Well, having used both tablets for many hours on end, I can now see his point. It's interesting (and maybe a little concerning?) that Apple, known for demanding the highest quality from the most miniscule details of its products, cut some corners that much cheaper tablets didn't.
But I also don't think it's worth getting yourself worked up over. What it boils down to is that the colors on the Air's screen are a bit more nuanced. It's as if the iPad mini is painting from a smaller palette.
Ultimately, though, I still think the iPad mini's Retina Display looks great ... just not quite as great as the iPad Air's. And don't forget that the Mini's screen gives you 34 percent more real estate than the 7-in displays of the Nexus 7 and Kindle Fire. I think that size difference is much more important and noticeable than the Mini's narrower color gamut.
There aren't many more differences here. Construction? Same design scheme and solid anodized aluminum build on both tablets. Battery life? Both iPads are terrific in that department. The iPad mini outlasted the Air in our standard test, but both tablets continue the iPad's tradition of excellent uptimes. You're looking at more than ten hours with fairly heavy use.
Cameras? They're both about the same as last year's iPads, only with improved low-light performance for video chat. Overall performance? No worries there, as these are two of the fastest mobile devices ever made (Apple's new 64-bit A7 chip powers both, along with 1 GB of RAM).
Most importantly, both iPads offer the same outstanding app selection from the stacked App Store, with its 475,000+ tablet-optimized apps. That's a much bigger library than any rival platform can claim. Google Play, Windows Store, Amazon's Appstore ... they're all still playing catch-up, in both quantity and quality.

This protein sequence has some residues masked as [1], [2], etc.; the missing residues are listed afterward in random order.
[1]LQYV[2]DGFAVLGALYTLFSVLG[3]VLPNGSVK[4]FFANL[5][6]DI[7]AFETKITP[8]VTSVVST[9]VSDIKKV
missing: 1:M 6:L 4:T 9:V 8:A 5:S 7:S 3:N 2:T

Cut from the same cloth
So maybe the biggest remaining question is how you'd use the two new iPads differently. It isn't an easy question to answer, as the iPad mini is now basically on equal footing with its big brother. I suppose the Mini's size makes it a little better for throwing in your bag and whipping out to use on the train. It's also better for children, and perhaps for adults with smaller hands.
The iPad Air, meanwhile, is going to work much better with third-party keyboard cases. Since those cases fold over to cover the iPad, they generally match the size of the tablet. So the cases designed for the iPad mini end up being a little cramped for typing.
The Air's bigger screen also works better as a laptop replacement. Set it on a table behind a keyboard, and it's going to sit farther from your eyes, making that bigger screen more of a necessity. And with Apple now giving away its iWork office suite for free with every new iPad purchase, you have more reasons than ever to use it as a faux laptop.
As far as things like reading, web browsing, gaming, and watching video ... well, consider it a toss-up. Any argument you make for the Air's bigger screen could easily be countered with an argument for the Mini's portability. It's two versions of the same tablet, each reaching ever-so-slightly in opposing directions. You just have to figure out which direction works better for you.
So which iPad is better? Well, if you put a gun to my head and made me pick one, I'd have to go with the iPad Air. The smaller color palette in the Mini's screen takes what could have been its biggest strength – display quality – and instead makes it a slight disadvantage. But we're really splitting hairs here. The bottom line is that these are easily the two best iPads ever made. Regardless of which model you pick, this is a great time to upgrade from an older iPad.
If you're still on the fence, then why not follow the money? Starting at US$400, the Retina iPad mini rings up at $100 cheaper than the iPad Air.
Still can't decide? Then feel free to check out our individual reviews of the iPad Air and Retina iPad mini. And if you want to cast your net a bit wider, you can always check out our 2013 Tablet Comparison Guide.